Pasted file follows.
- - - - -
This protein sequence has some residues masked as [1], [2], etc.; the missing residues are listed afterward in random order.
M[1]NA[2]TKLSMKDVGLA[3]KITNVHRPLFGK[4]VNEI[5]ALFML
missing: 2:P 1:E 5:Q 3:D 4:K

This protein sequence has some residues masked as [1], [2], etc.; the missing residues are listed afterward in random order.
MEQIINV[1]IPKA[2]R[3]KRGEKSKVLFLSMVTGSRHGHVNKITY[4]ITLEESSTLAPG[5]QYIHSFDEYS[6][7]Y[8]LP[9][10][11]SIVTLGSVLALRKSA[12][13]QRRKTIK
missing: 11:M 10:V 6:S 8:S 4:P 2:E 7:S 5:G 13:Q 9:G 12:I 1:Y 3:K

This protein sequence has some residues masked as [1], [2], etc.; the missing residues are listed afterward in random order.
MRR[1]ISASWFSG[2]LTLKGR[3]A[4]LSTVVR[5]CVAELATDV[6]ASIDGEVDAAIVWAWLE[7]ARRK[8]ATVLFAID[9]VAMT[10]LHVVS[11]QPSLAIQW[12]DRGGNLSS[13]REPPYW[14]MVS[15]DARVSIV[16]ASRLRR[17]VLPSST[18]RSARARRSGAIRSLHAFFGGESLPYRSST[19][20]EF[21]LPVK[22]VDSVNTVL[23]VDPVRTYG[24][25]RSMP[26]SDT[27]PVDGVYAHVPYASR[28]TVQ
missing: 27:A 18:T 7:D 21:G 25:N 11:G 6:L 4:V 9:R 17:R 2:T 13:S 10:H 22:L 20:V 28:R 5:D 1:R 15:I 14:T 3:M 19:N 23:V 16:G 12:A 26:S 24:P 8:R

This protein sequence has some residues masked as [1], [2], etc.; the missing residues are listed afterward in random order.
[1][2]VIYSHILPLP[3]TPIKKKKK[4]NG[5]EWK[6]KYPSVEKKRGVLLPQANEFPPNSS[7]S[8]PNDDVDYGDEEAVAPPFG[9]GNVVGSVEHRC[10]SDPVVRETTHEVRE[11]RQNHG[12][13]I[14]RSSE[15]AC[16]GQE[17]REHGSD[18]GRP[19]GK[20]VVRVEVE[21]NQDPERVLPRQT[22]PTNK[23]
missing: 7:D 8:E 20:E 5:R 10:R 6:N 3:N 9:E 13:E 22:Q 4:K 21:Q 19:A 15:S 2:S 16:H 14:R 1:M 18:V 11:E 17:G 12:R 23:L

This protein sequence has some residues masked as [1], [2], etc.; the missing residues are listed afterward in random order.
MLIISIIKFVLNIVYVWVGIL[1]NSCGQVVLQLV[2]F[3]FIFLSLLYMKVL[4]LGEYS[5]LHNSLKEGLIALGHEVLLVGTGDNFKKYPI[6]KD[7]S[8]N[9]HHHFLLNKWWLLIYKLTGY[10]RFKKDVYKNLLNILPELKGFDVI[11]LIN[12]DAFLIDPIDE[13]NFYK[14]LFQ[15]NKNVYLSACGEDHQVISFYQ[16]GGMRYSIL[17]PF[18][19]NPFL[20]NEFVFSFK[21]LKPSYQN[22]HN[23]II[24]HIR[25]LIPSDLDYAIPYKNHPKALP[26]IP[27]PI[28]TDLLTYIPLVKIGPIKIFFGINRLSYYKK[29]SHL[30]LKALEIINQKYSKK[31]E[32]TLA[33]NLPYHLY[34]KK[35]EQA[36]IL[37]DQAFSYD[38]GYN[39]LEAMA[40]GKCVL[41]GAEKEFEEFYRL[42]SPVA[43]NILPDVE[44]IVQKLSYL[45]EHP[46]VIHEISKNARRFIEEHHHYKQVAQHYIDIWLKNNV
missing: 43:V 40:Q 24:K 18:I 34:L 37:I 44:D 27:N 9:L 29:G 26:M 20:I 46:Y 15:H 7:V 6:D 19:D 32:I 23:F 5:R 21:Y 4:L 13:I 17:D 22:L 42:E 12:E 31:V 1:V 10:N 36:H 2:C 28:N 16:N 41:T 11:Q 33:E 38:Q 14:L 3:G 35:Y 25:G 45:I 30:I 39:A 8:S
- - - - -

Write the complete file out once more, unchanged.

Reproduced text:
This protein sequence has some residues masked as [1], [2], etc.; the missing residues are listed afterward in random order.
M[1]NA[2]TKLSMKDVGLA[3]KITNVHRPLFGK[4]VNEI[5]ALFML
missing: 2:P 1:E 5:Q 3:D 4:K

This protein sequence has some residues masked as [1], [2], etc.; the missing residues are listed afterward in random order.
MEQIINV[1]IPKA[2]R[3]KRGEKSKVLFLSMVTGSRHGHVNKITY[4]ITLEESSTLAPG[5]QYIHSFDEYS[6][7]Y[8]LP[9][10][11]SIVTLGSVLALRKSA[12][13]QRRKTIK
missing: 11:M 10:V 6:S 8:S 4:P 2:E 7:S 5:G 13:Q 9:G 12:I 1:Y 3:K

This protein sequence has some residues masked as [1], [2], etc.; the missing residues are listed afterward in random order.
MRR[1]ISASWFSG[2]LTLKGR[3]A[4]LSTVVR[5]CVAELATDV[6]ASIDGEVDAAIVWAWLE[7]ARRK[8]ATVLFAID[9]VAMT[10]LHVVS[11]QPSLAIQW[12]DRGGNLSS[13]REPPYW[14]MVS[15]DARVSIV[16]ASRLRR[17]VLPSST[18]RSARARRSGAIRSLHAFFGGESLPYRSST[19][20]EF[21]LPVK[22]VDSVNTVL[23]VDPVRTYG[24][25]RSMP[26]SDT[27]PVDGVYAHVPYASR[28]TVQ
missing: 27:A 18:T 7:D 21:G 25:N 11:G 6:L 4:V 9:R 17:R 2:T 13:S 10:H 22:L 20:V 28:R 5:D 1:R 15:I 14:T 3:M 19:N 23:V 16:G 12:A 26:S 24:P 8:R

This protein sequence has some residues masked as [1], [2], etc.; the missing residues are listed afterward in random order.
[1][2]VIYSHILPLP[3]TPIKKKKK[4]NG[5]EWK[6]KYPSVEKKRGVLLPQANEFPPNSS[7]S[8]PNDDVDYGDEEAVAPPFG[9]GNVVGSVEHRC[10]SDPVVRETTHEVRE[11]RQNHG[12][13]I[14]RSSE[15]AC[16]GQE[17]REHGSD[18]GRP[19]GK[20]VVRVEVE[21]NQDPERVLPRQT[22]PTNK[23]
missing: 7:D 8:E 20:E 5:R 10:R 6:N 3:N 9:E 13:E 22:Q 4:K 21:Q 19:A 15:S 2:S 16:H 14:R 1:M 18:V 11:E 17:G 12:R 23:L

This protein sequence has some residues masked as [1], [2], etc.; the missing residues are listed afterward in random order.
MLIISIIKFVLNIVYVWVGIL[1]NSCGQVVLQLV[2]F[3]FIFLSLLYMKVL[4]LGEYS[5]LHNSLKEGLIALGHEVLLVGTGDNFKKYPI[6]KD[7]S[8]N[9]HHHFLLNKWWLLIYKLTGY[10]RFKKDVYKNLLNILPELKGFDVI[11]LIN[12]DAFLIDPIDE[13]NFYK[14]LFQ[15]NKNVYLSACGEDHQVISFYQ[16]GGMRYSIL[17]PF[18][19]NPFL[20]NEFVFSFK[21]LKPSYQN[22]HN[23]II[24]HIR[25]LIPSDLDYAIPYKNHPKALP[26]IP[27]PI[28]TDLLTYIPLVKIGPIKIFFGINRLSYYKK[29]SHL[30]LKALEIINQKYSKK[31]E[32]TLA[33]NLPYHLY[34]KK[35]EQA[36]IL[37]DQAFSYD[38]GYN[39]LEAMA[40]GKCVL[41]GAEKEFEEFYRL[42]SPVA[43]NILPDVE[44]IVQKLSYL[45]EHP[46]VIHEISKNARRFIEEHHHYKQVAQHYIDIWLKNNV
missing: 43:V 40:Q 24:K 18:I 34:L 37:I 44:D 27:N 9:L 29:G 26:M 20:I 46:Y 15:H 7:V 6:D 19:D 32:I 23:F 5:R 21:Y 4:L 13:I 17:D 22:L 42:E 12:E 31:V 1:V 10:N 36:H 2:C 28:N 16:N 41:T 11:Q 33:E 38:Q 14:L 3:G 35:Y 25:G 45:I 30:I 39:A 8:S